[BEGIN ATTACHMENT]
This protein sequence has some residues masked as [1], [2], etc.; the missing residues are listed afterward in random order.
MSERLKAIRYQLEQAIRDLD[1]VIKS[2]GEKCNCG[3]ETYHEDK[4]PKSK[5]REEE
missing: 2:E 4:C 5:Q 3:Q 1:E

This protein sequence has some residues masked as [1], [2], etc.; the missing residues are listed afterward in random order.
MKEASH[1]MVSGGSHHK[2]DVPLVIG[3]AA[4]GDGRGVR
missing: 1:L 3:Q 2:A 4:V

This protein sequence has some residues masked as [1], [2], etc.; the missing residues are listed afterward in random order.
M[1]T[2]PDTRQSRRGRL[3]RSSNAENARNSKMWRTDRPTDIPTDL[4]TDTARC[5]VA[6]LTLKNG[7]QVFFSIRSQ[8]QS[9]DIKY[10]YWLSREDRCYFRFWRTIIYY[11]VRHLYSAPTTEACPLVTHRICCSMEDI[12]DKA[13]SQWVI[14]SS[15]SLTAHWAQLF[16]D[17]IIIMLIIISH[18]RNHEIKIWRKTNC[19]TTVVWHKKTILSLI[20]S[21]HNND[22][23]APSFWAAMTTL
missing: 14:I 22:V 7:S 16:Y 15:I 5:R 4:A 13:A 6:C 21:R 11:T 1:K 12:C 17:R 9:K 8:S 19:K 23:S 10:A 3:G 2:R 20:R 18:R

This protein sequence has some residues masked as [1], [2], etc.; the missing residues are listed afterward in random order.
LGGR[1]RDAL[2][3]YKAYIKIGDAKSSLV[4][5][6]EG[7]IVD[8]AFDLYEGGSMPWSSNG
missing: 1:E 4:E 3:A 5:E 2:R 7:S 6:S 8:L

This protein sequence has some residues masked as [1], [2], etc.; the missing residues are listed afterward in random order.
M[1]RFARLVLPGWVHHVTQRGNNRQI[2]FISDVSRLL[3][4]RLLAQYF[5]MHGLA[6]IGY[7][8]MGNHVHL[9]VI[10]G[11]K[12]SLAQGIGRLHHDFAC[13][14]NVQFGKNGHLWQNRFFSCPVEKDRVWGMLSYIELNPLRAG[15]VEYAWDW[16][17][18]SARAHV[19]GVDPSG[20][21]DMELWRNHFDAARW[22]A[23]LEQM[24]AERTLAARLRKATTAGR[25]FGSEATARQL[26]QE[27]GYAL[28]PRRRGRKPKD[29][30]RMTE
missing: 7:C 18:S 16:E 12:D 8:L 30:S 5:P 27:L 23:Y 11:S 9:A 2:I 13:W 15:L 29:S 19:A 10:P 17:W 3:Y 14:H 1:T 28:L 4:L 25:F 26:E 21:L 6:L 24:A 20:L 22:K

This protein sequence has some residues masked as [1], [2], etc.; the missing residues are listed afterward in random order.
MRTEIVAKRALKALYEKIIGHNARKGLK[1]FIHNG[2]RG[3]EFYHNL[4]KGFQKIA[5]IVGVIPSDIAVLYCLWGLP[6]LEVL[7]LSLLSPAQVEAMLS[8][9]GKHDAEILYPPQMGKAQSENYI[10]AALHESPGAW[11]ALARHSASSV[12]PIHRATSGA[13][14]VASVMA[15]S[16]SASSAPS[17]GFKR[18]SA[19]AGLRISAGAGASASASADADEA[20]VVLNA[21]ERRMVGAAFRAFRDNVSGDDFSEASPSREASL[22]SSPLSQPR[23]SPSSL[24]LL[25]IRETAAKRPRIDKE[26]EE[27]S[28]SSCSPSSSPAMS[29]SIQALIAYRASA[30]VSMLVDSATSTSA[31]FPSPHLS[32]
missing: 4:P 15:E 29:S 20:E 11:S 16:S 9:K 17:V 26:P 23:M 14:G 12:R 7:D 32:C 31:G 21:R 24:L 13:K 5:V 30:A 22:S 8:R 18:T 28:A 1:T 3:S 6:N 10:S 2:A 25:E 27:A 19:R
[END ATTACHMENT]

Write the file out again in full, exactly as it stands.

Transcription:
This protein sequence has some residues masked as [1], [2], etc.; the missing residues are listed afterward in random order.
MSERLKAIRYQLEQAIRDLD[1]VIKS[2]GEKCNCG[3]ETYHEDK[4]PKSK[5]REEE
missing: 2:E 4:C 5:Q 3:Q 1:E

This protein sequence has some residues masked as [1], [2], etc.; the missing residues are listed afterward in random order.
MKEASH[1]MVSGGSHHK[2]DVPLVIG[3]AA[4]GDGRGVR
missing: 1:L 3:Q 2:A 4:V

This protein sequence has some residues masked as [1], [2], etc.; the missing residues are listed afterward in random order.
M[1]T[2]PDTRQSRRGRL[3]RSSNAENARNSKMWRTDRPTDIPTDL[4]TDTARC[5]VA[6]LTLKNG[7]QVFFSIRSQ[8]QS[9]DIKY[10]YWLSREDRCYFRFWRTIIYY[11]VRHLYSAPTTEACPLVTHRICCSMEDI[12]DKA[13]SQWVI[14]SS[15]SLTAHWAQLF[16]D[17]IIIMLIIISH[18]RNHEIKIWRKTNC[19]TTVVWHKKTILSLI[20]S[21]HNND[22][23]APSFWAAMTTL
missing: 14:I 22:V 7:S 16:Y 15:I 5:R 4:A 13:A 6:C 21:R 11:T 1:K 12:C 17:R 9:K 8:S 19:K 23:S 10:A 3:G 2:R 20:R 18:R

This protein sequence has some residues masked as [1], [2], etc.; the missing residues are listed afterward in random order.
LGGR[1]RDAL[2][3]YKAYIKIGDAKSSLV[4][5][6]EG[7]IVD[8]AFDLYEGGSMPWSSNG
missing: 1:E 4:E 3:A 5:E 2:R 7:S 6:S 8:L

This protein sequence has some residues masked as [1], [2], etc.; the missing residues are listed afterward in random order.
M[1]RFARLVLPGWVHHVTQRGNNRQI[2]FISDVSRLL[3][4]RLLAQYF[5]MHGLA[6]IGY[7][8]MGNHVHL[9]VI[10]G[11]K[12]SLAQGIGRLHHDFAC[13][14]NVQFGKNGHLWQNRFFSCPVEKDRVWGMLSYIELNPLRAG[15]VEYAWDW[16][17][18]SARAHV[19]GVDPSG[20][21]DMELWRNHFDAARW[22]A[23]LEQM[24]AERTLAARLRKATTAGR[25]FGSEATARQL[26]QE[27]GYAL[28]PRRRGRKPKD[29][30]RMTE
missing: 7:C 18:S 16:E 12:D 8:L 30:S 5:P 27:L 23:Y 11:S 9:A 2:I 13:W 15:L 29:S 19:A 10:P 17:W 3:Y 14:H 1:T 28:L 4:L 25:F 26:E 21:L 6:L 24:A 20:L 22:K

This protein sequence has some residues masked as [1], [2], etc.; the missing residues are listed afterward in random order.
MRTEIVAKRALKALYEKIIGHNARKGLK[1]FIHNG[2]RG[3]EFYHNL[4]KGFQKIA[5]IVGVIPSDIAVLYCLWGLP[6]LEVL[7]LSLLSPAQVEAMLS[8][9]GKHDAEILYPPQMGKAQSENYI[10]AALHESPGAW[11]ALARHSASSV[12]PIHRATSGA[13][14]VASVMA[15]S[16]SASSAPS[17]GFKR[18]SA[19]AGLRISAGAGASASASADADEA[20]VVLNA[21]ERRMVGAAFRAFRDNVSGDDFSEASPSREASL[22]SSPLSQPR[23]SPSSL[24]LL[25]IRETAAKRPRIDKE[26]EE[27]S[28]SSCSPSSSPAMS[29]SIQALIAYRASA[30]VSMLVDSATSTSA[31]FPSPHLS[32]
missing: 4:P 15:E 29:S 20:E 11:S 16:S 9:K 17:V 26:P 23:M 14:G 12:R 7:D 32:C 31:G 21:R 24:L 13:K 5:V 30:A 22:S 8:R 18:T 28:A 1:T 3:S 6:N 10:S 2:A 25:E 27:A 19:R